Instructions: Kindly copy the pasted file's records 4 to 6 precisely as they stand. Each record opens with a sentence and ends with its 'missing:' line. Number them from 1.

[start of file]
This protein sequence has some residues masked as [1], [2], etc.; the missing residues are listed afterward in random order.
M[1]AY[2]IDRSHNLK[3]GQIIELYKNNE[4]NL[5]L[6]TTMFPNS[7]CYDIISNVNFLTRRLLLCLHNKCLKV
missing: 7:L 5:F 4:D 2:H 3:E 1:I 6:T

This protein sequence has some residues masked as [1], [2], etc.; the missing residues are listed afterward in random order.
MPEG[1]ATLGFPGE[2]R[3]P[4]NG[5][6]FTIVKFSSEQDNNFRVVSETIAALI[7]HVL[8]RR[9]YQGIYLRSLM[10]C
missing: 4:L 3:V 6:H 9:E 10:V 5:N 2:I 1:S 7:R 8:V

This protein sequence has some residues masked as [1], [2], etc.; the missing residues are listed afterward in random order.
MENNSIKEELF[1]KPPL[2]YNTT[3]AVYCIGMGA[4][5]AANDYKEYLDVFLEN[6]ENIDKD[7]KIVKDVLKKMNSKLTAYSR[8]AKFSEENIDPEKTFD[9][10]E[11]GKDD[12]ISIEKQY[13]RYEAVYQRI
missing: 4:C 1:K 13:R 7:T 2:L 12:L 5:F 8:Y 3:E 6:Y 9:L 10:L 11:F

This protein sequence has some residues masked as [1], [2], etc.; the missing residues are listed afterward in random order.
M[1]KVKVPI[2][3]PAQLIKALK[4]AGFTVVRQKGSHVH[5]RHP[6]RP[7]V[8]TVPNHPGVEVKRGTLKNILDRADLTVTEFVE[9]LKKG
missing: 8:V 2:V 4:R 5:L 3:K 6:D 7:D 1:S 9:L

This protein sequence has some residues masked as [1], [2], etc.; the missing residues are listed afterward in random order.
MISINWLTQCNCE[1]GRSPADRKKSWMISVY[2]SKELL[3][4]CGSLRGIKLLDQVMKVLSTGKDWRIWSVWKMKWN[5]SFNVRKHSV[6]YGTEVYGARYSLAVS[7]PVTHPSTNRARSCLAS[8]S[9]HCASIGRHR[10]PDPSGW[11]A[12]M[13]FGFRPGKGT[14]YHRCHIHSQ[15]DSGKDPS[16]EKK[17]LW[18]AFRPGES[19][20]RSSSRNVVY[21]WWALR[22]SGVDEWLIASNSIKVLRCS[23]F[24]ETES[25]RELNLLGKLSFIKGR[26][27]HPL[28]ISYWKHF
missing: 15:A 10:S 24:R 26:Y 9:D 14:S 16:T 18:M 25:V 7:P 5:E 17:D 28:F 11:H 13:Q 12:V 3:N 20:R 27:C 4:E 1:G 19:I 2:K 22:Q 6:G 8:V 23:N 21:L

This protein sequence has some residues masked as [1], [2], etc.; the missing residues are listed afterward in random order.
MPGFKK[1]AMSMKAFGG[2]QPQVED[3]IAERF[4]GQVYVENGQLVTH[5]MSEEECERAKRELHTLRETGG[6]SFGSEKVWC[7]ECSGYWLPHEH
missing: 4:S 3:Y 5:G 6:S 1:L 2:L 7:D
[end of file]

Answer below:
This protein sequence has some residues masked as [1], [2], etc.; the missing residues are listed afterward in random order.
M[1]KVKVPI[2][3]PAQLIKALK[4]AGFTVVRQKGSHVH[5]RHP[6]RP[7]V[8]TVPNHPGVEVKRGTLKNILDRADLTVTEFVE[9]LKKG
missing: 8:V 2:V 4:R 5:L 3:K 6:D 7:D 1:S 9:L

This protein sequence has some residues masked as [1], [2], etc.; the missing residues are listed afterward in random order.
MISINWLTQCNCE[1]GRSPADRKKSWMISVY[2]SKELL[3][4]CGSLRGIKLLDQVMKVLSTGKDWRIWSVWKMKWN[5]SFNVRKHSV[6]YGTEVYGARYSLAVS[7]PVTHPSTNRARSCLAS[8]S[9]HCASIGRHR[10]PDPSGW[11]A[12]M[13]FGFRPGKGT[14]YHRCHIHSQ[15]DSGKDPS[16]EKK[17]LW[18]AFRPGES[19][20]RSSSRNVVY[21]WWALR[22]SGVDEWLIASNSIKVLRCS[23]F[24]ETES[25]RELNLLGKLSFIKGR[26][27]HPL[28]ISYWKHF
missing: 15:A 10:S 24:R 26:Y 9:D 14:S 16:T 18:M 25:V 7:P 5:E 17:D 28:F 11:H 13:Q 12:V 3:N 20:R 27:C 4:E 1:G 19:I 2:K 22:Q 6:G 8:V 23:N 21:L

This protein sequence has some residues masked as [1], [2], etc.; the missing residues are listed afterward in random order.
MPGFKK[1]AMSMKAFGG[2]QPQVED[3]IAERF[4]GQVYVENGQLVTH[5]MSEEECERAKRELHTLRETGG[6]SFGSEKVWC[7]ECSGYWLPHEH
missing: 4:S 3:Y 5:G 6:S 1:L 2:L 7:D